Amy Sonnie and James Tracy, “Hillbilly Nationalists, Urban Race Rebels, and Black Power: Community Organizing in Radical Times” (2011) – This is a history of several groups of white working class radicals in the 1960s and 1970s, most of whom were part of a genealogical tree going back to the Students for a Democratic Society’s efforts to organize among poor whites in the slums of Chicago. The most spectacular of these groups was the Young Patriots Organization, the titular “hillbilly nationalists.” They adapted the Black Panthers’ analysis of oppressed groups as internal colonized nations to poor white Appalachians (both those in Appalachia and those who moved to cities) and formed a key part of the short-lived original “Rainbow Coalition” with the Chicago Panthers and the Puerto Rican nationalists in the Young Lords. Lacking some of the charismatic dimensions of the Patriots but lasting longer were groups like Rise Up Angry, the October 4th Organization in Philadelphia, and White Lightning in the Bronx. Sonnie and Tracy chart all of these groups in less than two hundred pages, including undergrad-friendly explanations of well-trod historical territory such as the breakup of SDS and the rise of black power as a frame for action.
This is a very interesting and little-known history, though impressionistically it seems that accounts of the Young Patriots, at least, have entered radical lore since 2011, probably in no small part due to this book. Then and now (one wonders what the hillbilly nationalists in YPO would make of “Hillbilly Elegy,” or maybe one doesn’t), there was significant doubt about whether the white working class can radicalize or whether it’s worth anyone’s time to try. People have developed whole theories, from “Settlers” to certain applications of privilege-thought (maybe not that far of a range, now that I think of it), to answering in the negative.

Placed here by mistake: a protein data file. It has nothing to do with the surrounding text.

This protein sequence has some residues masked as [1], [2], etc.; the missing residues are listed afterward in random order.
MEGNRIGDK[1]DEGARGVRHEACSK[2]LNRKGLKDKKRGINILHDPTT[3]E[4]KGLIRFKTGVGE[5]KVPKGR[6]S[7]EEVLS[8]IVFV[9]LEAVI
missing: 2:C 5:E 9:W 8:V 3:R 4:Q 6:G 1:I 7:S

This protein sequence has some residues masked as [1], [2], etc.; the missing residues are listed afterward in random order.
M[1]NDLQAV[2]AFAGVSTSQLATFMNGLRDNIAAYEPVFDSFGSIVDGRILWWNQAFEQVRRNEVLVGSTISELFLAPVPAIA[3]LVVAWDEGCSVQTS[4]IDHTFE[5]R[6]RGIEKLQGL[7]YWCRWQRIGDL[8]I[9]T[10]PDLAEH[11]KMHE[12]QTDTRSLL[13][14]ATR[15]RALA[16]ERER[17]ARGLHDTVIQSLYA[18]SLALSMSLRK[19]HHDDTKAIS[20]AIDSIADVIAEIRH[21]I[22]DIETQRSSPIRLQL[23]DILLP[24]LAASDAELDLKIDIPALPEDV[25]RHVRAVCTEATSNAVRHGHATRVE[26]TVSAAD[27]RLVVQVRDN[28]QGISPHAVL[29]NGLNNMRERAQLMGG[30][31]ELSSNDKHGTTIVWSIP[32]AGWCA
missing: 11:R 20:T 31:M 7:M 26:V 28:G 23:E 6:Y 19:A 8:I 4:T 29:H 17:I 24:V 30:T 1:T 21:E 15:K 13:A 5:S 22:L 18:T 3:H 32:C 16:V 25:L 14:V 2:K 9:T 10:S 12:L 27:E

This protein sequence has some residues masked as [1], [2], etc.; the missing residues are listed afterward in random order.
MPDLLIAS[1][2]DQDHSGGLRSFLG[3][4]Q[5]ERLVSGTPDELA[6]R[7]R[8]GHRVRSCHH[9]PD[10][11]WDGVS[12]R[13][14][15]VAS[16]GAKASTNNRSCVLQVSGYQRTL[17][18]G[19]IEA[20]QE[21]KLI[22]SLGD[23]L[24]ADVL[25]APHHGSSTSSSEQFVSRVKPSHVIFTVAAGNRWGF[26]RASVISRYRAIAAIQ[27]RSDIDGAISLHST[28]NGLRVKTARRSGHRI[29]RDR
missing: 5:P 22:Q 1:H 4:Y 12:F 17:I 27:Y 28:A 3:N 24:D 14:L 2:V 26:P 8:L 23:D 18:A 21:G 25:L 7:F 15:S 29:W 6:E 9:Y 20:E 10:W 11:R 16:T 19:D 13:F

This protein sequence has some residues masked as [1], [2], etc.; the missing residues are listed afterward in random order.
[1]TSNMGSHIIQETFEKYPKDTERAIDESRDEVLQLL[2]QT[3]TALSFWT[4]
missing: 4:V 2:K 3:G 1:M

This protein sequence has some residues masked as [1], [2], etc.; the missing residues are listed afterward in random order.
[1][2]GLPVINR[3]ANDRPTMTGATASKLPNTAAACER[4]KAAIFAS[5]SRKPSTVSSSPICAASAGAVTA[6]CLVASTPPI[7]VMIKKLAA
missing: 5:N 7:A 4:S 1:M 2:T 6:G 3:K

The groups in this book were determined to prove the nay-sayers wrong and to doing so on their own terms. Just as the radical end of the civil rights movement was debating what to do with white middle-class student organizers, white working class organizers in Chicago were debating the same thing, and came to a similar decision- they needed to go it alone. At first, this led to a more-or-less mutually agreed-upon take over of Jobs or Income Now (JOIN), originally an SDS organizing project, by the poor whites it was meant to mobilize. JOIN spun off and/or inspired the other groups in the book.
These groups faced similar arrays of problems, from the practical to the conceptual. Assuming they weren’t a lot of racist yokels and/or Archie Bunkers, just what was the relationship between white working class radicals and the larger movement? The YPO, which coalesced from local youth gangs that had been involved in JOIN, provided one answer- they would be emulators of groups like the Panthers, and provide backup for them. By most accounts, the Patriots did pretty well at the latter. This despite their cringe-worthy name and even more cringe-worthy decision to try to redeem the Confederate flag! Fred Hampton, Cha Cha Rodriguez and the other Rainbow Coalition leaders accepted the Patriots at a time when they had every reason — other than effective organizing — not to. The YPO did its own community projects to go with the berets and the guns. A favorite of mine was “Hank Williams Village,” a model community for Appalachian migrants to replace the slums they lived in. They even raised funds for it before the city reneged on their promises and shut the whole thing down.